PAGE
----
This conference brings together business leaders, academics, policy practitioners and local activists with a shared interest in developing a sound European policy framework for the delivery of the Europe 2020 strategy’s goals and objectives.
Download the programme
Audience and Target Groups:
A broad audience consisting of stakeholders from local and regional business community and voluntary organisations, regional and national government, together with opinion formers and decision-makers from the European institutions.
Attendance at the event is free of charge. For further details and to reserve a place, please contact firstname.lastname@example.org
Anneliese Dodds (LSS) and Josie Kelly (ABS) organised a one-day colloquium, hosted by the Aston Centre for Europe, on 'Public Administration: the future of the discipline' which took place on the 11th May. The colloquium was also supported by the Public Administration Committee of the Joint Universities Council, and the Public Administration sub-committee of the Political Studies Association. A variety of national and international academic and practitioner speakers attended the event, from as far afield as Aberdeen and even Australia!
The purpose of the colloquium was to consider the relevance of Public Administration research to the present zeitgeist. Despite the shrinking public sector in the UK and beyond, presenters made the case that Public Administration research continues to retain its relevance with its interest in modern complexities and the reach of contemporary Government policy.
Panelists considered a number of questions, including: Is public administration research still relevant to today’s policy context? Is the ‘public’ the problem with Public Administration, in a policy context where the size and scope of the state is being reduced? What can we learn from Public Administration research and education in other countries? How can, and should, the study of Public Administration relate to research and theory developed in related fields such as Politics and Public Management?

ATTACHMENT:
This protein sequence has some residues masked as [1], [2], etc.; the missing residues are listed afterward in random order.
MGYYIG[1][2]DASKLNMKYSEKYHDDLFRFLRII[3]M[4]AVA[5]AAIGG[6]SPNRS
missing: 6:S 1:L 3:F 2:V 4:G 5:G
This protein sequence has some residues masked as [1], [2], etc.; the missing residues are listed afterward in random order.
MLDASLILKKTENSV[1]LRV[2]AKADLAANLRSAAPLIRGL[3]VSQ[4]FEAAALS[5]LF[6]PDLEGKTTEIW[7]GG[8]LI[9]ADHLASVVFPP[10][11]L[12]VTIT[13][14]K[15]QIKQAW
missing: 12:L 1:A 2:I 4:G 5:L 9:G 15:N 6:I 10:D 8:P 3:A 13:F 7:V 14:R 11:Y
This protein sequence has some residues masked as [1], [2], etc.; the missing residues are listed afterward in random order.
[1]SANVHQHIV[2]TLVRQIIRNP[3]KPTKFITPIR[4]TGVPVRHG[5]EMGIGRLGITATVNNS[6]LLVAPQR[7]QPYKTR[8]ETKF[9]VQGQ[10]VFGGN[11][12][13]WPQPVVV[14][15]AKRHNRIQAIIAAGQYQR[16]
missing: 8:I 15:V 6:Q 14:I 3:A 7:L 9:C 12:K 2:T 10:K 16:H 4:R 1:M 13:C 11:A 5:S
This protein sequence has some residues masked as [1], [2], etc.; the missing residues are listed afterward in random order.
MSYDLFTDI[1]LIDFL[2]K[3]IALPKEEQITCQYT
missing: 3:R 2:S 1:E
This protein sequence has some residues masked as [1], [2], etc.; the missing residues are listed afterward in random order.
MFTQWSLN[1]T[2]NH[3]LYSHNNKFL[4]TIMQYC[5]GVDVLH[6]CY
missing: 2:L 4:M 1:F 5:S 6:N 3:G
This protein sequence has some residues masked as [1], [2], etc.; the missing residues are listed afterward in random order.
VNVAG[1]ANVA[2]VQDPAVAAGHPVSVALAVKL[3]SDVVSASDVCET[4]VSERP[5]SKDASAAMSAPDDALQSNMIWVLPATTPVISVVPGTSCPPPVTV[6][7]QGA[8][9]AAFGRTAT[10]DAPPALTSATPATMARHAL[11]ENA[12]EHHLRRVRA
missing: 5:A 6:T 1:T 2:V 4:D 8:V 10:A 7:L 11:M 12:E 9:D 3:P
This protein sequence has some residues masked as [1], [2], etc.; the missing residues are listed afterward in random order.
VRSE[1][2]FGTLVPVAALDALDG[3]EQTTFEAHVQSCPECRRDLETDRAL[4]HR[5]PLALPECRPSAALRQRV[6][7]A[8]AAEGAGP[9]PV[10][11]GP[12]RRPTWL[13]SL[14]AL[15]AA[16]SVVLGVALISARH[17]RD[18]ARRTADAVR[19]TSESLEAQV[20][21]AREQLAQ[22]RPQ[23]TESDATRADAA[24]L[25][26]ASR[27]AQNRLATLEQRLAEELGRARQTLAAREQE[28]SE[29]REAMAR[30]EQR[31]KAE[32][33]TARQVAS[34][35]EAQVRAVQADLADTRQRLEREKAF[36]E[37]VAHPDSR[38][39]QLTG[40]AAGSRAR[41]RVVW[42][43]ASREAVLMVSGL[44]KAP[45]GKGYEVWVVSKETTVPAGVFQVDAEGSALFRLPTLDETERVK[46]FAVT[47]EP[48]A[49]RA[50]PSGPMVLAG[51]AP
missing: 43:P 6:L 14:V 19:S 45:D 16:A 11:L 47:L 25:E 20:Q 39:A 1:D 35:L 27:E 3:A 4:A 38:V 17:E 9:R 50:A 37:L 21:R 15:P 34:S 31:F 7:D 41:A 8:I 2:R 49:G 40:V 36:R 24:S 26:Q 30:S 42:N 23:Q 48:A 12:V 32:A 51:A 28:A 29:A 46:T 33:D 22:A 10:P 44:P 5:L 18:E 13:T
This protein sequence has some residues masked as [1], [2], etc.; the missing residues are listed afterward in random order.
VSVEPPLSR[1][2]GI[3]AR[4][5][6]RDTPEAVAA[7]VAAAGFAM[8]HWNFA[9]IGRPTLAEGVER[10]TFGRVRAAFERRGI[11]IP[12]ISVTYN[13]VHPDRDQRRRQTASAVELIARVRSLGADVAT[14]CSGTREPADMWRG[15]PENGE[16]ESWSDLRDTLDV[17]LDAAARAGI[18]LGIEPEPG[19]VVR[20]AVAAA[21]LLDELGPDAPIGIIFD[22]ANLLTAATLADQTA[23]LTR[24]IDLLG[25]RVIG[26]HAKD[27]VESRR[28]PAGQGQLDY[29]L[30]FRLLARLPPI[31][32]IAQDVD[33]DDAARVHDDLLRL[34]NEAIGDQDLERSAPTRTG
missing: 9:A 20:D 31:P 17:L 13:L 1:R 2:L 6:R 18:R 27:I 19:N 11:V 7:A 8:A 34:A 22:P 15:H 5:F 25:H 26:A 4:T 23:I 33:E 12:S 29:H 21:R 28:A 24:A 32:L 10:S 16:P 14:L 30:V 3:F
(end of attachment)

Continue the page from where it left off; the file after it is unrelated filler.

Speakers addressed the challenges facing the discipline of Public Administration. These included: increasing institutional fragmentation, lower availability of research funding, and lack of confidence amongst potential students in a subject perceived to be only concerned with the public sector. They also detailed the challenges for politicians in making and delivering public policy, such as the global financial crisis, demographic changes and the social and political implications of social change and risks.
Nonetheless, speakers offered an upbeat assessment for the subject as well as demonstrating the richness and variety of Public Administration research. British Public Administration research was described as well placed to absorb insights from across the social and even management sciences, as well as being open to innovations in theory and methodology from Europe and the US. Furthermore, many speakers argued that a Public Administration perspective was essential in order to better understand policy fields as diverse as policing, local government, healthcare, education, and even terrorism.
The lively debate at the colloquium, and range of ages, backgrounds and professional experiences of attendees, indicated the continuing importance of the subject of Public Administration, both to train and educate students about public policy-making and delivery, but also to better understand the activities of governments at all levels. Professor Simon Green, Co-Director of the Aston Centre for Europe, concluded: 'In light of the current austerity drive, which is unique in recent British history in its extent, this conference was, to say the very least, timely. Josie Kelly and Anneliese Dodds are to be warmly congratulated on the idea itself and on bringing together such a high-profile range of speakers.'
A talk by Shabana Mahmood, Labour Member of Parliament for Birmingham Ladywood took place on Friday 28th January at 2pm in room MB550.
She was first elected to Parliament (representing the constituency which includes Aston University) in 2010, having previously been a barrister. Shabana was born and raised in Birmingham, and was president of her college students’ union. She was one of the first Muslim women, and Asian women, MPs. Unusually for a new MP, Shabana was appointed Shadow Home Office Minister by Ed Miliband, Labour’s leader.
Shabana is also advertising two placements for Aston students, one in her Westminster Office and one in her constituency office. Students on placement next year should already have details. She has kindly agreed to extend the deadline for these until after her talk.
A high level seminar on the European policy of the Conservative–Liberal Democrat coalition. This conference was sponsored by the European Commission. Speakers at this event included Professor Tim Bale (Sussex), Professor Simon Bulmer (Sheffield), Professor Richard Whitman (Bath). The keynote speech was delivered by Dr Adam Posen of the Bank of England’s Monetary Policy Committee entitled, ‘Decoupling and Divergent Recoveries in Europe’.